The Least Reliable Cars in America

First Up 01/08/19

Jan. 8, 2019

Carlos Ghosn Speaks: ‘I Have Been Wrongly Accused and Unfairly Detained’

Carlos Ghosn called the allegations against him “meritless and unsubstantiated,” delivering a broadside against Japanese prosecutors in his first public statement since his arrest more than a month ago. The Wall Street Journal reports that the 64-year-old former Nissan Motor Co. chairman, one of the auto world’s most prominent executives, entered a Tokyo courtroom in handcuffs looking thinner and grayer, and proceeded to deliver a point-by-point rebuttal of the accusations that have upended his career. He said he properly reported his compensation—rejecting charges that he hid tens of millions of dollars in deferred pay—and said he had Nissan pay money to a friend for business services, not because the friend guided him through a personal financial problem. “I have been wrongly accused and unfairly detained based on meritless and unsubstantiated allegations,” Mr. Ghosn said. In a statement, Nissan said that separate from the prosecutors’ probe, its internal investigation uncovered “substantial and convincing evidence of misconduct” by Mr. Ghosn, and its unanimous board decision to dismiss him as chairman and representative director was final. For more on Mr. Ghosn’s day in court, click here.

The Least Reliable Cars in America

Considering how big an investment it is to actually go out and buy a brand-new car, most buyers probably assume they are going to have a relatively trouble-free few years, at the very least, of ownership. Sadly, that's not always the case. According to Consumer Reports, not all cars are as reliable as they should be. The magazine's Auto Reliability Survey compiled responses from the owners of hundreds of thousands of vehicles. Click here for more information from Consumer Reports, but first, scroll through the slideshow to see the vehicles that were singled out as being unreliable, in descending order.  AutoBlog reports that the Ram 3500 HD is ranked dead last on Consumer Reports' list of the most unreliable vehicles in America for 2018. Owners say they've had issues with the truck's steering and suspension. The Tesla Model X appeared on this same list a year ago, and it's the only vehicle to be ranked on the most unreliable vehicles list two years in a row. The crossover's rear doors, which open upward unlike any other vehicle on the road, are often cited as problematic. For the full list of unreliable vehicles, click here.

Malmström Visits Washington as Potential Tariffs on Cars Overshadow Trade Talks

EU Trade Commissioner Cecilia Malmström heads to Washington today for a new round of trade talks with US officials, as potential tariffs on cars loom large over the heads of European industry. Euractiv reports that Malmström will meet US Trade Representative Robert Lighthizer within the framework of the executive working group both parties established after presidents Jean-Claude Juncker and Donald Trump met in July. The meeting is timely as the US Department for Trade is expected to publish next month its report on whether car imports are to be considered a threat to national security,  as Trump suggested, which might trigger restrictive measures targeting the European car industry. Trade tensions erupted between the EU and the US when the Trump administration imposed extra tariffs on steel and aluminium based on a similar report. For more on the meeting, click here.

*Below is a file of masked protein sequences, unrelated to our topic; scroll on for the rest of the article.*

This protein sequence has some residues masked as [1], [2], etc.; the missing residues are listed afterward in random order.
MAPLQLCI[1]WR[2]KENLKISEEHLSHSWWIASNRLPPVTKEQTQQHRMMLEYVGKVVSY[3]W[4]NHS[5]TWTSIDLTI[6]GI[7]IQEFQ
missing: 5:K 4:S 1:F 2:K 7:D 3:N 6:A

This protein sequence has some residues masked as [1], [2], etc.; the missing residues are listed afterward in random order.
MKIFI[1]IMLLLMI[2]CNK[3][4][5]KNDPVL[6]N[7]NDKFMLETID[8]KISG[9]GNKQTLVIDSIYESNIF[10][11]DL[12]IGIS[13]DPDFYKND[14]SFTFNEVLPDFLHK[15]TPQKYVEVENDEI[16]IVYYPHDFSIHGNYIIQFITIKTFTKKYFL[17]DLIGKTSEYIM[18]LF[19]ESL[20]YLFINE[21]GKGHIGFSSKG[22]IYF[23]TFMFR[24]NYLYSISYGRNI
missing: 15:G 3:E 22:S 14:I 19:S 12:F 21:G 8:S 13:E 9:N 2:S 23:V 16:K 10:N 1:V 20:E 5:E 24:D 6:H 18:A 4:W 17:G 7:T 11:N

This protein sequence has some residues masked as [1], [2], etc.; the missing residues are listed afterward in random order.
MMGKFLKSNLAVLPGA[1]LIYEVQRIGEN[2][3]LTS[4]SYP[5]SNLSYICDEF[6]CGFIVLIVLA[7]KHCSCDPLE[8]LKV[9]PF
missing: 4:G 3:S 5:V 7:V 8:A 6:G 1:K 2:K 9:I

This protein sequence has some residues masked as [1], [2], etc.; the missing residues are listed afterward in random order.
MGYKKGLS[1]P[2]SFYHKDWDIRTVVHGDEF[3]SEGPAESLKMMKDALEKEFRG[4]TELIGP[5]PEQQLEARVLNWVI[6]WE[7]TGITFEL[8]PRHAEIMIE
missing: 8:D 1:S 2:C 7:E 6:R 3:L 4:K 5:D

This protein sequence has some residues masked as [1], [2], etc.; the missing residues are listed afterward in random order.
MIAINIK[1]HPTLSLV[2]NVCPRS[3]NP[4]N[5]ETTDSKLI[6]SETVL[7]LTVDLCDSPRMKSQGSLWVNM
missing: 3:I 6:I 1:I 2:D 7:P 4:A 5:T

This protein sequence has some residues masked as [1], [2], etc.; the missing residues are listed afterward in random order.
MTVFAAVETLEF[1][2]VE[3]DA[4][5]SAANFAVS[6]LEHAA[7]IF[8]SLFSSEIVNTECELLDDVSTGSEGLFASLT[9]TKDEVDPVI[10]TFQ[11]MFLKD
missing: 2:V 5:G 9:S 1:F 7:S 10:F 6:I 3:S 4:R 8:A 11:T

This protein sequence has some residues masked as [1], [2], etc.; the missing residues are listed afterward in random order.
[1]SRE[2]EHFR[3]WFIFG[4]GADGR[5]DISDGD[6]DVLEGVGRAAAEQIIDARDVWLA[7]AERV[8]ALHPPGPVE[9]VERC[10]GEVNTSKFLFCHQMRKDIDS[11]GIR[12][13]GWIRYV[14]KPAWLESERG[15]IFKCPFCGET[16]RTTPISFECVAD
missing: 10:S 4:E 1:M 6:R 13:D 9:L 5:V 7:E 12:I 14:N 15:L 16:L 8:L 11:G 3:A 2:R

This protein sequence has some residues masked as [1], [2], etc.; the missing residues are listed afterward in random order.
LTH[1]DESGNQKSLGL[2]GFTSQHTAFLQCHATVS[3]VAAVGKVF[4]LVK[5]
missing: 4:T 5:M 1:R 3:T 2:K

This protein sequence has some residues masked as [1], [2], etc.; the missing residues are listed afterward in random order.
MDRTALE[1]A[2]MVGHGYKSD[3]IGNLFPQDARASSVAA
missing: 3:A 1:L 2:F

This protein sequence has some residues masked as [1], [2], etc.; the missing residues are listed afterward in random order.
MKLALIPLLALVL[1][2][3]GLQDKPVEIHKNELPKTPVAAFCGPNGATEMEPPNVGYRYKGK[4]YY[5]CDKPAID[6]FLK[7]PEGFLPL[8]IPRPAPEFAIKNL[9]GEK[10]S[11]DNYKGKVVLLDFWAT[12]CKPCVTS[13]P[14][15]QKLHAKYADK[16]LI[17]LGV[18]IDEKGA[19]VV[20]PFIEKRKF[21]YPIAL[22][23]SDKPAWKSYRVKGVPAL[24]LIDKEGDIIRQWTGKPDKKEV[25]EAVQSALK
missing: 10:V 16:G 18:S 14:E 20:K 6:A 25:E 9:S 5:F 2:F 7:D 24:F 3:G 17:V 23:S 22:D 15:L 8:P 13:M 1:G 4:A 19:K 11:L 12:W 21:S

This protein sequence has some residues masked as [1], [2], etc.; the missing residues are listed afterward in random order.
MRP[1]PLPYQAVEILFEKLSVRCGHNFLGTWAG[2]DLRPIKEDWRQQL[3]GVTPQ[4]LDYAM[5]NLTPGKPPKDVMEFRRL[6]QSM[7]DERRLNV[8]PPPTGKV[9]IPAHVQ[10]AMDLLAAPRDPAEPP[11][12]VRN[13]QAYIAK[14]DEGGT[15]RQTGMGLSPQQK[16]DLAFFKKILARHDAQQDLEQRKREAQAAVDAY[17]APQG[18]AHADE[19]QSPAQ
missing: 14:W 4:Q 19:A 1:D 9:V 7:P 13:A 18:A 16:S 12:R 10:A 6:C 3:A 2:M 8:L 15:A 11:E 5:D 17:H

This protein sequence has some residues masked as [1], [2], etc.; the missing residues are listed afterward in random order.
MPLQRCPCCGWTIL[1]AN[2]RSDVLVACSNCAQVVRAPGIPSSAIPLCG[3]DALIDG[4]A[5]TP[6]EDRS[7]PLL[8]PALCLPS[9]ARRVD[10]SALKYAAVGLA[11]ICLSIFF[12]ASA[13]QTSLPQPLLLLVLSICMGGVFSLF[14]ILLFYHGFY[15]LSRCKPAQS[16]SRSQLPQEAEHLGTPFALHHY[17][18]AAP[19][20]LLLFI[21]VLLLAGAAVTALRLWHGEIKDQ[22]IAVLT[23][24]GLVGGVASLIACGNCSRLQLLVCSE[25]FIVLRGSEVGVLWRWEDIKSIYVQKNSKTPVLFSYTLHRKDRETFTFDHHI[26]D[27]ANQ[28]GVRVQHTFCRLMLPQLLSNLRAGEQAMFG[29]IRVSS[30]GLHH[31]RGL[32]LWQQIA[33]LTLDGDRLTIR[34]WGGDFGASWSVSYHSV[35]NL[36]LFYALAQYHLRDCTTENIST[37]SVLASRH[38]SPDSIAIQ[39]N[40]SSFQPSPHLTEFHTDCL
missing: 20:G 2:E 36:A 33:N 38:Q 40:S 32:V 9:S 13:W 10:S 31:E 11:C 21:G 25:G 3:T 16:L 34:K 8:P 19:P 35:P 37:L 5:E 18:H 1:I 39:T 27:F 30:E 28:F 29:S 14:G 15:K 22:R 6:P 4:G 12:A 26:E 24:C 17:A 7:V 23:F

Toyota Dominates the List of Cars Americans Keep for 15 Years or More

Classified site has published its popular “list of cars people are likely to keep for 15 years” in America for the year 2019, and as expected, the list is dominated by none other the Japanese brands, especially Toyota. According to Carlist, iSeeCars did some analysis on over 750,000 cars from the 1981-2003 model years sold in 2018 in the US to determine which cars are most likely to be kept for at least 15 years, and the results show the Toyota Highlander taking the top spot. Out of the top 15 cars in the list, 10 are Toyotas, followed by four Hondas, and one Subaru, namely the Forester. Click here for the full list. iSeeCars also examined which brands folks tend to keep the longest, and while Toyota, Honda, and Subaru get the top three spots, buyers are also holding onto Mercedes-Benz and Volkswagen models for many years. Click here for the full story.

Feds Won't Investigate Vehicle Defects During Government Shutdown

Federal workers must go without pay, national parks are a mess, and now vehicle safety investigations are on hold. The agency responsible for investigating defects in the nation's cars, trucks, and SUVs does not plan to do so during the government shutdown. The Detroit Free Press reports it's the latest in a growing list of impacts caused by a political test of wills between President Donald Trump and Congressional Democrats over funding for a border wall. On Monday, the National Highway Traffic Safety Administration confirmed that its investigators will be not be performing some key tasks, including defect investigations. "During a government shutdown, some key agency functions will be discontinued until funding is restored. Functions funded by the Highway Trust Fund will continue, while those funded by annual appropriations will be suspended, including safety defect investigations, field crash investigations, review of consumer complaints, and notification of new vehicle and equipment recalls," according to a statement from the agency. Click here for what the impact could be on consumers.

Around the Web

The Coolest 25-Year-Old Cars You Can Import to the United States in 2019 [AutoWeek]

Audi Will Push Electric Vehicles in Super Bowl Ad [Ad Age]

Bugatti Reveals $6 Million Supercar That's Slower, But More Exciting [CNN]

Hyundai Gave Its Concept Car a Bunch of Features You Can't Buy Yet [Jalopnik]